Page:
COBBLER–a word that libels the craftsman

From the “FOOTWEAR REPAIRER”, VOL. 2:  no  7.  London  April  1948

” + + NEWS ITEM + BRISTOL AND PLYMOUTH ASSOCIATIONS OF BTA HAVE SENT RESOLUTIONS TO WESTERN D.C. URGING COUNCIL TO ASK NATIONAL UNION OF JOURNALISTS AND ALL NEWSPAPERS EDITORS TO STOP USING THE OFFENSIVE WORD “COBBLER” IN THE PRESS + +

A MORAL libel, or slander, as the case may be, is issued or  committed every time the plural noun”cobblers” is used to describe that skilful craftsmen who literally keep the nation on its feet.

I use the term “moral libel” because it is not an actionable libel. It has been held by the courts that you cannot libel a class.  You may say with impunity, for example, that all politicians are rogues, but you would be a foolish man indeed if you said Mr. BLANK, who is a politician , is a rogue, for Mr. BLANK would doubtless haul you up before one of His Majesty’s judges, who would in due process of law, order you to pay Mr. BLANK a sum of money calculated to compensate him for the injury to his reputation.

You cannot libel a class, ah ! —but you can libel an individual, as we all know and it would not surprise me the least if one of these days a shoe maker sought redress in the courts because he had been described  as a cobbler by the newspaper.

WHAT THE DICTIONARIES SAY

-OXFORD ENGLISH DICTIONARY:  Cobbler:  One who mends clumsily;  a mere botcher.

Cobble :  A clumsy mending.

– CONCISE  ENGLISH DICTIONARY: Cobble : to botch,  to make do clumsily or unhandily,

Cobbler :  A mender of boots and shoes;  a clumsy workman.

-UNIVERSAL ENGLISH DICTIONARY : Cobble :  To do lumpy work,  To mend or make, sew, in a rough,  clumsy manner.

Cobbler :  One who mends boots and shoes as a trade;  (facetious) bootmaker,  especially one in a small way of business;  clumsy, bad workman of any kind.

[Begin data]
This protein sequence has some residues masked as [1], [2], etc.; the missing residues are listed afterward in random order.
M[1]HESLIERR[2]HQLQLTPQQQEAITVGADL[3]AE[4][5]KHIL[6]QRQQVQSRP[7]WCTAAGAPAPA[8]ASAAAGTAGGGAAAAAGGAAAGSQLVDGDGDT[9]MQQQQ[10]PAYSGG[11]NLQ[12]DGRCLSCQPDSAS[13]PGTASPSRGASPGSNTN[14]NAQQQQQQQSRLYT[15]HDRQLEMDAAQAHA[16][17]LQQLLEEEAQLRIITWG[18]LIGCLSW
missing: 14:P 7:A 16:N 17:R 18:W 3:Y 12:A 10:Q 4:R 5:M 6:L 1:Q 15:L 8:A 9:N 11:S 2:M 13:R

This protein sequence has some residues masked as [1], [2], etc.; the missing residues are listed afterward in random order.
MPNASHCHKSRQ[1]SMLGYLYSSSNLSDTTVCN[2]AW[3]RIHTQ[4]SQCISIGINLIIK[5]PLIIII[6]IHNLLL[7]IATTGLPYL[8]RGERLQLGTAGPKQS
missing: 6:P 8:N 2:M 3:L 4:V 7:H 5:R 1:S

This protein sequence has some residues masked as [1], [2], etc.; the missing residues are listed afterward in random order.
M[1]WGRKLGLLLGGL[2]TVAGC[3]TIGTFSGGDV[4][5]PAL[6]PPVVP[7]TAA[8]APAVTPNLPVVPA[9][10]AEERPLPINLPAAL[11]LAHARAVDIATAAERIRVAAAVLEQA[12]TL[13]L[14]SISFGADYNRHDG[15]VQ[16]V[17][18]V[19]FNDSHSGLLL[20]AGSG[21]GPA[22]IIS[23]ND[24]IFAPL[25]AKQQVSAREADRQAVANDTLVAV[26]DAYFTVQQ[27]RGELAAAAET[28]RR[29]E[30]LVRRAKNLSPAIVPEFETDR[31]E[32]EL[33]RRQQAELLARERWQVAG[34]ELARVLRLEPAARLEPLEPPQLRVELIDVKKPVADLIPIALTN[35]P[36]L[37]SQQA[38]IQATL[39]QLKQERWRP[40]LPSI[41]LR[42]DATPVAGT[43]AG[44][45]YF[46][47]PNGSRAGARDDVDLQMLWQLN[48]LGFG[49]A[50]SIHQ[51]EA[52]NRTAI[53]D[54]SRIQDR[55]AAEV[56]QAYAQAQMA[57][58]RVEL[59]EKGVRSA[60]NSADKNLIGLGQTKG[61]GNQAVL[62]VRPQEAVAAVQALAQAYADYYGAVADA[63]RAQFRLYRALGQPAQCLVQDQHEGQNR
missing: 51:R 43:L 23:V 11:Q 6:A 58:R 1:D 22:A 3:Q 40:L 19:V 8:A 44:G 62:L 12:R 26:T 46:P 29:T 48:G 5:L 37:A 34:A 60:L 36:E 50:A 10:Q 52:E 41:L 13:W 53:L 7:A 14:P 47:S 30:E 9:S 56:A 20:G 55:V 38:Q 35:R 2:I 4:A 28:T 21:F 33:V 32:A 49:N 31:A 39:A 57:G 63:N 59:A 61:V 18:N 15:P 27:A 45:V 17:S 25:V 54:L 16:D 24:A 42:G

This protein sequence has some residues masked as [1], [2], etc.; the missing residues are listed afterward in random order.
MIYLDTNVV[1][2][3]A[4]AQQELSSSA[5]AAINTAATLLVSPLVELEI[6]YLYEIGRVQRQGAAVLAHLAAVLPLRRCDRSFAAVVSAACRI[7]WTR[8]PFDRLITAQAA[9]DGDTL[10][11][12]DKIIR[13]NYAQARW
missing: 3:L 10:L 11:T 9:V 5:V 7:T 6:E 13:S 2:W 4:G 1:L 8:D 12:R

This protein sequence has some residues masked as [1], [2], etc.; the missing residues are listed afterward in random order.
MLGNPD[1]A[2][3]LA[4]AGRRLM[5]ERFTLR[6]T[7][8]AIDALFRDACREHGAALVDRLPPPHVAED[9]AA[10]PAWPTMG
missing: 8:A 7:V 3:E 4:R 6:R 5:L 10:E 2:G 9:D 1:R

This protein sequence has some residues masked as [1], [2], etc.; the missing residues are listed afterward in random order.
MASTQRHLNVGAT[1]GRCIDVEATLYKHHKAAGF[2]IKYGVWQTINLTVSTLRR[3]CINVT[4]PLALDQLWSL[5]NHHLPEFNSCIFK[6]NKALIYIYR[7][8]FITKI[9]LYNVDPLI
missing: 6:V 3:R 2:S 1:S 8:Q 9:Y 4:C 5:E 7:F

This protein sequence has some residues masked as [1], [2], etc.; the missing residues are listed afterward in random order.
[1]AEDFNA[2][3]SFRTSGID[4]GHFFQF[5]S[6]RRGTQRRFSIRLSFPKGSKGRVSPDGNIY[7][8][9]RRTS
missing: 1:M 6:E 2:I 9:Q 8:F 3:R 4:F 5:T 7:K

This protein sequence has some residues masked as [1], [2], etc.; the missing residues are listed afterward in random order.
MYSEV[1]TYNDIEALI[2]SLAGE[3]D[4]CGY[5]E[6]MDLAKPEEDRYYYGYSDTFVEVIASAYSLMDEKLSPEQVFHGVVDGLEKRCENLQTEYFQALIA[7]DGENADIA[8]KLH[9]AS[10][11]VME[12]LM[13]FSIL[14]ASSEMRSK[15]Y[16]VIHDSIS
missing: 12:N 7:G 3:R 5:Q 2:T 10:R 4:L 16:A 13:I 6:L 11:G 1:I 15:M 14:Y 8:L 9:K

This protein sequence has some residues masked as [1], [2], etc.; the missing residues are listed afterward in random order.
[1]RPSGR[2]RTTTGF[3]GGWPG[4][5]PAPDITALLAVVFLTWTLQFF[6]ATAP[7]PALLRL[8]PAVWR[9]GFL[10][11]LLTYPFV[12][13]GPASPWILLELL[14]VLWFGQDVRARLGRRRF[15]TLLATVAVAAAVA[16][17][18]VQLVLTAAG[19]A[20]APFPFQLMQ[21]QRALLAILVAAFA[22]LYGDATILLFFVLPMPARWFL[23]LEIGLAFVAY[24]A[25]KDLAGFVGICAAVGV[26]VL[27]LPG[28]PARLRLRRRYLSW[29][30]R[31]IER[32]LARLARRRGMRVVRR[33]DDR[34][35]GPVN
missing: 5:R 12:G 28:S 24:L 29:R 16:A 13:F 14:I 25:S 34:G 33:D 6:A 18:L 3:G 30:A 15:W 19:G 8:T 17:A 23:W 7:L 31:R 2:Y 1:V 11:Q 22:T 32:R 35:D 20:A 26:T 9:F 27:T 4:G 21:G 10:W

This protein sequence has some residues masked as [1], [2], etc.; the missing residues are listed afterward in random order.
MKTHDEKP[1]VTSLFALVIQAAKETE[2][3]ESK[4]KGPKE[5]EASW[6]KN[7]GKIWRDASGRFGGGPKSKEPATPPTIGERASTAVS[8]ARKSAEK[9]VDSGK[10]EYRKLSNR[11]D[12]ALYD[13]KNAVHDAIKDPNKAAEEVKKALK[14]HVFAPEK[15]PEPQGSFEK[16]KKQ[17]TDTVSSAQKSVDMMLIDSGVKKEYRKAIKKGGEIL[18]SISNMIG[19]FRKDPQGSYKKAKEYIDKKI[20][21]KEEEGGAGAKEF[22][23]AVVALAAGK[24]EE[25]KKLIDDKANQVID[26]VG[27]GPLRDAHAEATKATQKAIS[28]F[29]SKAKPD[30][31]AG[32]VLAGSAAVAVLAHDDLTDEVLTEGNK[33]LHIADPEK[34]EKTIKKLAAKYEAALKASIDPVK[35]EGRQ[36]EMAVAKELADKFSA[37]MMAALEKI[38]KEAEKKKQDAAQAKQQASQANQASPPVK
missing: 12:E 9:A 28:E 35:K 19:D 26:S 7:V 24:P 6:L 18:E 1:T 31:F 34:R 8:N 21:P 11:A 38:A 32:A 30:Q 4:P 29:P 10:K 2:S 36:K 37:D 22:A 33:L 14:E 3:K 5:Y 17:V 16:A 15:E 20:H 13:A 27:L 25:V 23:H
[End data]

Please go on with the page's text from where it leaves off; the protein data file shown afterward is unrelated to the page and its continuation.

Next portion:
What a hopeless task indeed confronts our intrepid reformer who would root out a word immortalized in saga and song, literature and legend.

The origin of “cobbler” is unknown. The earliest reference I can trace is from the writings of Thomas Langley (1362),  The monk-poet of Norfolk, who ups with his quill and outs with “Clement  be  cobelere  cast off his cloke,”   a meaningless piece of alliteration that has somehow wandered into the Oxford English Dictionary.  Of course there were shoe repairers thousands of years before friend Clement cast off his cloke,  but whether they were branded as cobblers will never be known.

Advertisements

One response to this post.

  1. Posted by Raymond on March 2, 2013 at 11:58 pm

    Nice Nasser, real nice. I hope you are well sir. Raymond

    Reply

Leave a Reply

Fill in your details below or click an icon to log in:

WordPress.com Logo

You are commenting using your WordPress.com account. Log Out / Change )

Twitter picture

You are commenting using your Twitter account. Log Out / Change )

Facebook photo

You are commenting using your Facebook account. Log Out / Change )

Google+ photo

You are commenting using your Google+ account. Log Out / Change )

Connecting to %s

%d bloggers like this: